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Employment Law Blog
James Tarquin, P.A
As part of our commitment to assist and educate employees in fighting back against the abusive employment practices of employers, we offer a broad range of information about employment law issues in our employment blog.

Do Employers Continue To Act As If Age Discrimination Is A Legitimate Business Practice?

Words Age Equality. Wooden blocks with letters on blue background. Age discrimination concept. Copy space.

Having litigated employment discrimination cases for more than two decades, our age discrimination lawyers in Citrus County, Florida have learned that most age discrimination case law rarely acknowledges, let alone provides insight into, why employers discriminate against employees because of their age. In far too many age discrimination cases, employer-friendly courts seemingly adhere to a judicially created presumption that older workers are rarely discriminated against because of their age. To these courts, the possible existence of age discrimination is acknowledged only in cases involving blatant age-based discriminatory remarks by decision-makers. In the absence of such “smoking gun” evidence, employer-friendly courts generally give lip service to some disingenuous platitudes about how they find the allegations of age discrimination “troubling” or “concerning” and invariably rule that no age discrimination occurred.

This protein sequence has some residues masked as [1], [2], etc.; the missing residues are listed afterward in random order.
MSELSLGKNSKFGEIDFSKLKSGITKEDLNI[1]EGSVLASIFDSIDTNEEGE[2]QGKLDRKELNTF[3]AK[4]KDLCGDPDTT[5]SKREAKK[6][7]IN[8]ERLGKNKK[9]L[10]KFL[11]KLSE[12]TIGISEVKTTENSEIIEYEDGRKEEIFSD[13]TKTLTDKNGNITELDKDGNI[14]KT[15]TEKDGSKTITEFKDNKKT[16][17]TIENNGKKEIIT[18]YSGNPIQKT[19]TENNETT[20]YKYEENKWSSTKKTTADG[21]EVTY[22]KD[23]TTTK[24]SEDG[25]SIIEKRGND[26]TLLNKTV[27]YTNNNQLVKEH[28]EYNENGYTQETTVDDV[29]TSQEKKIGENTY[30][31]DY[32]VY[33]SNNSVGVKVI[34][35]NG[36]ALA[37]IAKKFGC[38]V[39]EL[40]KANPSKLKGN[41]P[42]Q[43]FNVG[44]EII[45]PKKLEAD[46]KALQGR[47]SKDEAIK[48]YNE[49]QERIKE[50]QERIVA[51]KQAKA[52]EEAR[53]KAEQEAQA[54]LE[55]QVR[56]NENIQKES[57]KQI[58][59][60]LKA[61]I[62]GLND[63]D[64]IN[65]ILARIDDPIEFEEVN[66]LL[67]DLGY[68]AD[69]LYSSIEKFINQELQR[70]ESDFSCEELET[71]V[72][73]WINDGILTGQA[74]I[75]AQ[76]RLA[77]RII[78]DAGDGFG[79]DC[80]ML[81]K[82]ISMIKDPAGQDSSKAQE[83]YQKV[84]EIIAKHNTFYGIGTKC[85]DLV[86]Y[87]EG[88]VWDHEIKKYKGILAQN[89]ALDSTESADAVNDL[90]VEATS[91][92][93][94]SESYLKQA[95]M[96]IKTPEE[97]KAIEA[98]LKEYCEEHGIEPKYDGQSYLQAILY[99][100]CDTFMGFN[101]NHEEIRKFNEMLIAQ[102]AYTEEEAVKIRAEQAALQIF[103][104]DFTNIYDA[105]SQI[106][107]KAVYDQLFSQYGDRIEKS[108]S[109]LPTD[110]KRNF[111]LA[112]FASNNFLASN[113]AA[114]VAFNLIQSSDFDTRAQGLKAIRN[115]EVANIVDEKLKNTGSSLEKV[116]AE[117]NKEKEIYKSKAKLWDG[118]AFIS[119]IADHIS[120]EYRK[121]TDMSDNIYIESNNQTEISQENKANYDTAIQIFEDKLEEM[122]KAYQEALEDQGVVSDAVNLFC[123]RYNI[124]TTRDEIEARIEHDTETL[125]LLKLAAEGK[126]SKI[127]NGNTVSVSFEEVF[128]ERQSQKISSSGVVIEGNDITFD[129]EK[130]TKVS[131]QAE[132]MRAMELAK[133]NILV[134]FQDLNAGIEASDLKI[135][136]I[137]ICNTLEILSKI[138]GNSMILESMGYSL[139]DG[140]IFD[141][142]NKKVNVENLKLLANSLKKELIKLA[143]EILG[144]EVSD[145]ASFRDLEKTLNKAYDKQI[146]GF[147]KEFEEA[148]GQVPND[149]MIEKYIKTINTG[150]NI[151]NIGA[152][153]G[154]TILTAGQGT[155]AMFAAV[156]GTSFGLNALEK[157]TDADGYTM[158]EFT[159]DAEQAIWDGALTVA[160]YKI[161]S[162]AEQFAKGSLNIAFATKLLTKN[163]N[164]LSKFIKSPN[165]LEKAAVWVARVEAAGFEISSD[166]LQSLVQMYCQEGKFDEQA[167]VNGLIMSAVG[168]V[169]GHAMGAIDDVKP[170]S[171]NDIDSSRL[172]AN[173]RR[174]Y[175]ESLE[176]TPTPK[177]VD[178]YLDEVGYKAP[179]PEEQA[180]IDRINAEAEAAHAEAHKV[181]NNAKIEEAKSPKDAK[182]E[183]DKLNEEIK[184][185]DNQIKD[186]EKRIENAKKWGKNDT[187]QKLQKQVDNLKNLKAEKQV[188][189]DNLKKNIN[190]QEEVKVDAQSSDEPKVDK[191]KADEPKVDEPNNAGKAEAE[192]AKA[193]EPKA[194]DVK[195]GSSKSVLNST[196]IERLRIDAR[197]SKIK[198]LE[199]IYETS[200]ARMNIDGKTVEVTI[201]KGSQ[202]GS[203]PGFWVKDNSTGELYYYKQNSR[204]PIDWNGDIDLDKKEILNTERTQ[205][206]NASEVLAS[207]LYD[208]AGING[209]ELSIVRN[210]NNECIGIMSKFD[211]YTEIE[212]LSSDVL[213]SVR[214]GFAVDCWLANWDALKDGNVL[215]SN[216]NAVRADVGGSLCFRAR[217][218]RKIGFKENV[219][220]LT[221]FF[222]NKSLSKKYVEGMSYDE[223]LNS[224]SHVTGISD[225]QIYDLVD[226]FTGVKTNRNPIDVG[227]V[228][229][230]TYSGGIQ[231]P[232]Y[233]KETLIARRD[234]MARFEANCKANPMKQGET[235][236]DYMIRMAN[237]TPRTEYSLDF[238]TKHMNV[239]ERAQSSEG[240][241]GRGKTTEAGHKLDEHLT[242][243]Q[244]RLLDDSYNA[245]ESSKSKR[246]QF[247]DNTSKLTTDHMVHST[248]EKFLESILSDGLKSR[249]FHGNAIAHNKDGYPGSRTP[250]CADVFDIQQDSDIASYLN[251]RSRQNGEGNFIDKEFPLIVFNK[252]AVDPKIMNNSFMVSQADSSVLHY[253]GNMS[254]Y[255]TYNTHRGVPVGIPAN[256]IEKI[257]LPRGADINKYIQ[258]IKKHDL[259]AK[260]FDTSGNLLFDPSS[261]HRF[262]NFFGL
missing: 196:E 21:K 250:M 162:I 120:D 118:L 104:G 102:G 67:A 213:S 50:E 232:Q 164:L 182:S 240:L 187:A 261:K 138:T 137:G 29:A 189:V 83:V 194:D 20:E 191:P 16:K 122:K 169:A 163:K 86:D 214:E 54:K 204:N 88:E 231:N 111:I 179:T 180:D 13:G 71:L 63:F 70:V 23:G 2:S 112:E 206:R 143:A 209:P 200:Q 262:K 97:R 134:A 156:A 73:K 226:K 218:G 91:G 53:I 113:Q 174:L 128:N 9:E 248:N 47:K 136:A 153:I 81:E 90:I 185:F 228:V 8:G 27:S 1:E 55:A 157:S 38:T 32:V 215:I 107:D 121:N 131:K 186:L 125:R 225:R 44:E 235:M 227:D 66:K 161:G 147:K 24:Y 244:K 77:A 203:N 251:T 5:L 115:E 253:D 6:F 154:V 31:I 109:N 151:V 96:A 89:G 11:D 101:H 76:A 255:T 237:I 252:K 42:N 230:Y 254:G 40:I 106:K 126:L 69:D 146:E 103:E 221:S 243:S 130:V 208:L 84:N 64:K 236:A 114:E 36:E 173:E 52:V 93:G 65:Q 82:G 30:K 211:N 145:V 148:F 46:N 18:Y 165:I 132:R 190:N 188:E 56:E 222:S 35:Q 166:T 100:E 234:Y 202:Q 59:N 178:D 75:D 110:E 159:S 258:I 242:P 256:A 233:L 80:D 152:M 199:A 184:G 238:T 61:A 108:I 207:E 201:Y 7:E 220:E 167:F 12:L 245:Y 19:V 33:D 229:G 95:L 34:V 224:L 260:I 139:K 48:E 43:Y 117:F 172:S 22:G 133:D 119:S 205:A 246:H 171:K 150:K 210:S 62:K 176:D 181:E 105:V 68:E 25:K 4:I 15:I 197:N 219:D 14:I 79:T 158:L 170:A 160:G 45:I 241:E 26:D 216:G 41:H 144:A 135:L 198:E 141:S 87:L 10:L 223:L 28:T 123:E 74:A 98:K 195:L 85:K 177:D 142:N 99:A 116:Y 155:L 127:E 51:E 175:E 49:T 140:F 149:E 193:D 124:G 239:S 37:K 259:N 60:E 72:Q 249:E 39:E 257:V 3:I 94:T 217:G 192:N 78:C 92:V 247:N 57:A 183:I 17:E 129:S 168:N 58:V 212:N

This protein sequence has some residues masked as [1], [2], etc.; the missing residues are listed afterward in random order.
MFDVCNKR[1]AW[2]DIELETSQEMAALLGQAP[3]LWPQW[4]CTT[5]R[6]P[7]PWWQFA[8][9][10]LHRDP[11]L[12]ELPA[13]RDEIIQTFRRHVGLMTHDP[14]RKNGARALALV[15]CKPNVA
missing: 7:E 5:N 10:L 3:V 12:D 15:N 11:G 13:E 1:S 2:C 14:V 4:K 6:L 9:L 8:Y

Other courts, however, recognize that many employers believe that discriminating against older workers because of their age is a legitimate business practice. For example, in Graefenhain v. Pabst Brewing Co.,  827 F.2d 13 (7th Cir. 1987), the court observed that “many employers or younger business executives act as if they believe there are good business reasons for discriminating against older employees.” In this article, our age discrimination lawyers in Citrus County, Florida explain how the alleged facts in Doyle v. Mid-Hudson Valley Federal Credit Union, 2023 WL 4297192 (S.D. N.Y. June 30, 2023) provide another example of the discriminatory motives many employers harbor against older workers.

Age Discrimination Lawsuit

In that case, a woman named Doyle brought an age discrimination case against her former employer, Mid-Hudson Valley Federal Credit Union (“Mid-Hudson”), pursuant to the Age Discrimination in Employment Act (“ADEA”). Under the ADEA, employers are prohibited from discriminating against employees on the basis of age. Doyle claims that Mid-Hudson fired her because of her age in violation of the ADEA.

Mid-Hudson is a member-owned credit union. In April 2012, Doyle began working for Mid-Hudson as the Branch Manager at one of Mid-Hudson’s branches. In April 2019, Mid-Hudson terminated Doyle’s employment. Mid-Hudson contends that Doyle was fired because she allegedly forged her sister’s signature on an application regarding opening an account. Mid-Hudson’s Senior Vice President, Gomez, and Senior Branch Manager, Mastronardi, recommended Doyle’s termination. Doyle maintains that she was fired because Gomez believed that she was too old. Mid-Hudson hired an individual who was 35 years at the time of hiring to replace Doyle.